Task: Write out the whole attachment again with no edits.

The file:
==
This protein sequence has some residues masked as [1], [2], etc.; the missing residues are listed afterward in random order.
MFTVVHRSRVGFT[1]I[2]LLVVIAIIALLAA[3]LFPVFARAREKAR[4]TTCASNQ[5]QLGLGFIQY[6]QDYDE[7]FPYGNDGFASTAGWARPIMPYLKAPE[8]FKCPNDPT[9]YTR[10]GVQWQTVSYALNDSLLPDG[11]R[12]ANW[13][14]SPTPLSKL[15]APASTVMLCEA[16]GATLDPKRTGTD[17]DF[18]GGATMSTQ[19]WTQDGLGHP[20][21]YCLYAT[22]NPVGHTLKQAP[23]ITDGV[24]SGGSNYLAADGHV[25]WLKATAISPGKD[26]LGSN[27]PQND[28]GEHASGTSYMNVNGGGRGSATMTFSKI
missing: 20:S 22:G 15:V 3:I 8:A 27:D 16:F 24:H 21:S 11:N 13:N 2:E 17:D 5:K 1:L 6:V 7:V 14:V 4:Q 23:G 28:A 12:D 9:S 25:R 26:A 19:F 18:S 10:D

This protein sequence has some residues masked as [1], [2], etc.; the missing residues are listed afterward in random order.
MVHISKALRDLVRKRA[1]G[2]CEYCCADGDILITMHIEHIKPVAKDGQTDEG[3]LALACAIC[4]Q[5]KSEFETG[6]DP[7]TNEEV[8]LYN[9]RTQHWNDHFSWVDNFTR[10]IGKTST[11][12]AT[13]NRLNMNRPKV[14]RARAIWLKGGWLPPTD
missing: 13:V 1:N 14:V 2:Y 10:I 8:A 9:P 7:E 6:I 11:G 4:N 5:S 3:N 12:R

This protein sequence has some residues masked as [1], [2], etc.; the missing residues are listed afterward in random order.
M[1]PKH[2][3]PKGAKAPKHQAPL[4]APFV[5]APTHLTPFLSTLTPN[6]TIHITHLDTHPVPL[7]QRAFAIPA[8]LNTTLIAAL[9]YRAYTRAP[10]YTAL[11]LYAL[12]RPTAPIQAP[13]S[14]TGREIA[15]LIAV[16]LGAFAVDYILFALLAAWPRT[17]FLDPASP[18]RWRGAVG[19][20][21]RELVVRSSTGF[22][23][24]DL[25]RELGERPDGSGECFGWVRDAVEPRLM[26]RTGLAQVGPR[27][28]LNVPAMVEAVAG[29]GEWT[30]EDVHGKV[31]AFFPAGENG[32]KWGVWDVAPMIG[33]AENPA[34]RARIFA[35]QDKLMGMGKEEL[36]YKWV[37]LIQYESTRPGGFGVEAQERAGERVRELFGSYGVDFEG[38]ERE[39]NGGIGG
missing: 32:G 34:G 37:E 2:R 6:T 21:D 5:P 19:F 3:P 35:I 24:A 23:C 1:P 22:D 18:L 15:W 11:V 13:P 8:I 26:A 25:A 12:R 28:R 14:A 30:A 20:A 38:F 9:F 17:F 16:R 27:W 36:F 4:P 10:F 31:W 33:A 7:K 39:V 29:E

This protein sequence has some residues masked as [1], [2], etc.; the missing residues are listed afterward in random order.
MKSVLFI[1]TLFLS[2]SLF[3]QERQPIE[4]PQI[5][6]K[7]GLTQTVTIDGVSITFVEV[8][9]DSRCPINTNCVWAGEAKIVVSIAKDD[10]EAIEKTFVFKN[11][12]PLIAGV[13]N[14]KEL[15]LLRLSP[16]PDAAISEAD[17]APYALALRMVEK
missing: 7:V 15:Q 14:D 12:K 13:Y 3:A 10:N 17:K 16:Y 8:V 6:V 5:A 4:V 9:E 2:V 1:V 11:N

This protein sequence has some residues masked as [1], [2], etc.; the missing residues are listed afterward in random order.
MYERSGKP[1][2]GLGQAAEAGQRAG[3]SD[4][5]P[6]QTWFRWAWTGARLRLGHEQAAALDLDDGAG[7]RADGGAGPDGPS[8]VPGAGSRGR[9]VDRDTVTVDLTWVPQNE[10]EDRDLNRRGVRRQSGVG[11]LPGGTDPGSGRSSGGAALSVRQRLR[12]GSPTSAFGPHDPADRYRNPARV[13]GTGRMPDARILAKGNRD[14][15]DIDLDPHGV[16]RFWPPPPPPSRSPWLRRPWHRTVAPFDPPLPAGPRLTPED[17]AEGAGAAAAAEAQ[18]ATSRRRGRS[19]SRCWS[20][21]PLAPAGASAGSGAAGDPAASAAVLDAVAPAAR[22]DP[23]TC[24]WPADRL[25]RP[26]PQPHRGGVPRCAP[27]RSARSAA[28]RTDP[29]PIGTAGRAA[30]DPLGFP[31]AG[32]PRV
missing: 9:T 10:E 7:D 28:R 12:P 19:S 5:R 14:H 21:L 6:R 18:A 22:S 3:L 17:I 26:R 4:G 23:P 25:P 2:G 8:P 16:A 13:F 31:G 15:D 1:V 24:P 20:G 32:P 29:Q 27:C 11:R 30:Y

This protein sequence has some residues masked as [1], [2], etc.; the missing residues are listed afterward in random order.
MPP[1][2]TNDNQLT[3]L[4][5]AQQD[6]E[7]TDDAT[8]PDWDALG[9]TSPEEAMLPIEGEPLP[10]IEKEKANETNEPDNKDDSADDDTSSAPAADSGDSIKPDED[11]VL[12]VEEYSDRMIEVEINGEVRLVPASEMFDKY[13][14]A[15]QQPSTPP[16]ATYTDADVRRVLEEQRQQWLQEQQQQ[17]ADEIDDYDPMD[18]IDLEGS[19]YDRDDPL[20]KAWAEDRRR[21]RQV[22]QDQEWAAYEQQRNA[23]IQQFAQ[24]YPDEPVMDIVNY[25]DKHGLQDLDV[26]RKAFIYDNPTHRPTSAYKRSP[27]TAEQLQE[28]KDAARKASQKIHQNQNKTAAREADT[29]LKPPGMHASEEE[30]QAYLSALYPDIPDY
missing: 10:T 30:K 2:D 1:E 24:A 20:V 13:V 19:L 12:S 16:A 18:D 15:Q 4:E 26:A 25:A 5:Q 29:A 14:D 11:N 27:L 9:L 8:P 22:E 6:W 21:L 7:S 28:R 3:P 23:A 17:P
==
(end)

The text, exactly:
This protein sequence has some residues masked as [1], [2], etc.; the missing residues are listed afterward in random order.
MFTVVHRSRVGFT[1]I[2]LLVVIAIIALLAA[3]LFPVFARAREKAR[4]TTCASNQ[5]QLGLGFIQY[6]QDYDE[7]FPYGNDGFASTAGWARPIMPYLKAPE[8]FKCPNDPT[9]YTR[10]GVQWQTVSYALNDSLLPDG[11]R[12]ANW[13][14]SPTPLSKL[15]APASTVMLCEA[16]GATLDPKRTGTD[17]DF[18]GGATMSTQ[19]WTQDGLGHP[20][21]YCLYAT[22]NPVGHTLKQAP[23]ITDGV[24]SGGSNYLAADGHV[25]WLKATAISPGKD[26]LGSN[27]PQND[28]GEHASGTSYMNVNGGGRGSATMTFSKI
missing: 20:S 22:G 15:V 3:I 8:A 27:D 16:F 24:H 21:S 11:N 13:N 2:E 17:D 5:K 1:L 6:V 7:V 14:V 4:Q 23:G 28:A 12:D 9:S 25:R 26:A 19:F 18:S 10:D

This protein sequence has some residues masked as [1], [2], etc.; the missing residues are listed afterward in random order.
MVHISKALRDLVRKRA[1]G[2]CEYCCADGDILITMHIEHIKPVAKDGQTDEG[3]LALACAIC[4]Q[5]KSEFETG[6]DP[7]TNEEV[8]LYN[9]RTQHWNDHFSWVDNFTR[10]IGKTST[11][12]AT[13]NRLNMNRPKV[14]RARAIWLKGGWLPPTD
missing: 13:V 1:N 14:V 2:Y 10:I 8:A 9:P 7:E 6:I 11:G 4:N 5:S 3:N 12:R

This protein sequence has some residues masked as [1], [2], etc.; the missing residues are listed afterward in random order.
M[1]PKH[2][3]PKGAKAPKHQAPL[4]APFV[5]APTHLTPFLSTLTPN[6]TIHITHLDTHPVPL[7]QRAFAIPA[8]LNTTLIAAL[9]YRAYTRAP[10]YTAL[11]LYAL[12]RPTAPIQAP[13]S[14]TGREIA[15]LIAV[16]LGAFAVDYILFALLAAWPRT[17]FLDPASP[18]RWRGAVG[19][20][21]RELVVRSSTGF[22][23][24]DL[25]RELGERPDGSGECFGWVRDAVEPRLM[26]RTGLAQVGPR[27][28]LNVPAMVEAVAG[29]GEWT[30]EDVHGKV[31]AFFPAGENG[32]KWGVWDVAPMIG[33]AENPA[34]RARIFA[35]QDKLMGMGKEEL[36]YKWV[37]LIQYESTRPGGFGVEAQERAGERVRELFGSYGVDFEG[38]ERE[39]NGGIGG
missing: 32:G 34:G 37:E 2:R 6:T 21:D 5:P 19:F 3:P 35:I 24:A 23:C 1:P 22:D 18:L 15:W 11:V 13:P 8:I 26:A 25:A 12:R 28:R 14:A 30:A 20:A 38:F 9:F 17:F 16:R 27:W 36:F 4:P 10:F 31:W 33:A 7:K 39:V 29:E

This protein sequence has some residues masked as [1], [2], etc.; the missing residues are listed afterward in random order.
MKSVLFI[1]TLFLS[2]SLF[3]QERQPIE[4]PQI[5][6]K[7]GLTQTVTIDGVSITFVEV[8][9]DSRCPINTNCVWAGEAKIVVSIAKDD[10]EAIEKTFVFKN[11][12]PLIAGV[13]N[14]KEL[15]LLRLSP[16]PDAAISEAD[17]APYALALRMVEK
missing: 7:V 15:Q 14:D 12:K 13:Y 3:A 10:N 17:K 16:Y 8:V 6:V 5:A 4:V 9:E 2:V 1:V 11:N

This protein sequence has some residues masked as [1], [2], etc.; the missing residues are listed afterward in random order.
MYERSGKP[1][2]GLGQAAEAGQRAG[3]SD[4][5]P[6]QTWFRWAWTGARLRLGHEQAAALDLDDGAG[7]RADGGAGPDGPS[8]VPGAGSRGR[9]VDRDTVTVDLTWVPQNE[10]EDRDLNRRGVRRQSGVG[11]LPGGTDPGSGRSSGGAALSVRQRLR[12]GSPTSAFGPHDPADRYRNPARV[13]GTGRMPDARILAKGNRD[14][15]DIDLDPHGV[16]RFWPPPPPPSRSPWLRRPWHRTVAPFDPPLPAGPRLTPED[17]AEGAGAAAAAEAQ[18]ATSRRRGRS[19]SRCWS[20][21]PLAPAGASAGSGAAGDPAASAAVLDAVAPAAR[22]DP[23]TC[24]WPADRL[25]RP[26]PQPHRGGVPRCAP[27]RSARSAA[28]RTDP[29]PIGTAGRAA[30]DPLGFP[31]AG[32]PRV
missing: 9:T 10:E 7:D 28:R 12:P 19:S 5:R 14:H 21:L 6:R 18:A 22:S 3:L 17:I 26:R 4:G 23:P 25:P 2:G 8:P 16:A 13:F 31:G 15:D 1:V 24:P 20:G 32:P 29:Q 27:C 11:R 30:Y

This protein sequence has some residues masked as [1], [2], etc.; the missing residues are listed afterward in random order.
MPP[1][2]TNDNQLT[3]L[4][5]AQQD[6]E[7]TDDAT[8]PDWDALG[9]TSPEEAMLPIEGEPLP[10]IEKEKANETNEPDNKDDSADDDTSSAPAADSGDSIKPDED[11]VL[12]VEEYSDRMIEVEINGEVRLVPASEMFDKY[13][14]A[15]QQPSTPP[16]ATYTDADVRRVLEEQRQQWLQEQQQQ[17]ADEIDDYDPMD[18]IDLEGS[19]YDRDDPL[20]KAWAEDRRR[21]RQV[22]QDQEWAAYEQQRNA[23]IQQFAQ[24]YPDEPVMDIVNY[25]DKHGLQDLDV[26]RKAFIYDNPTHRPTSAYKRSP[27]TAEQLQE[28]KDAARKASQKIHQNQNKTAAREADT[29]LKPPGMHASEEE[30]QAYLSALYPDIPDY
missing: 10:T 30:K 2:D 1:E 24:A 20:V 13:V 19:L 12:S 16:A 18:D 15:Q 4:E 26:A 25:A 5:Q 29:A 14:D 11:N 27:L 9:L 8:P 22:E 6:W 21:L 7:S 28:R 3:P 23:A 17:P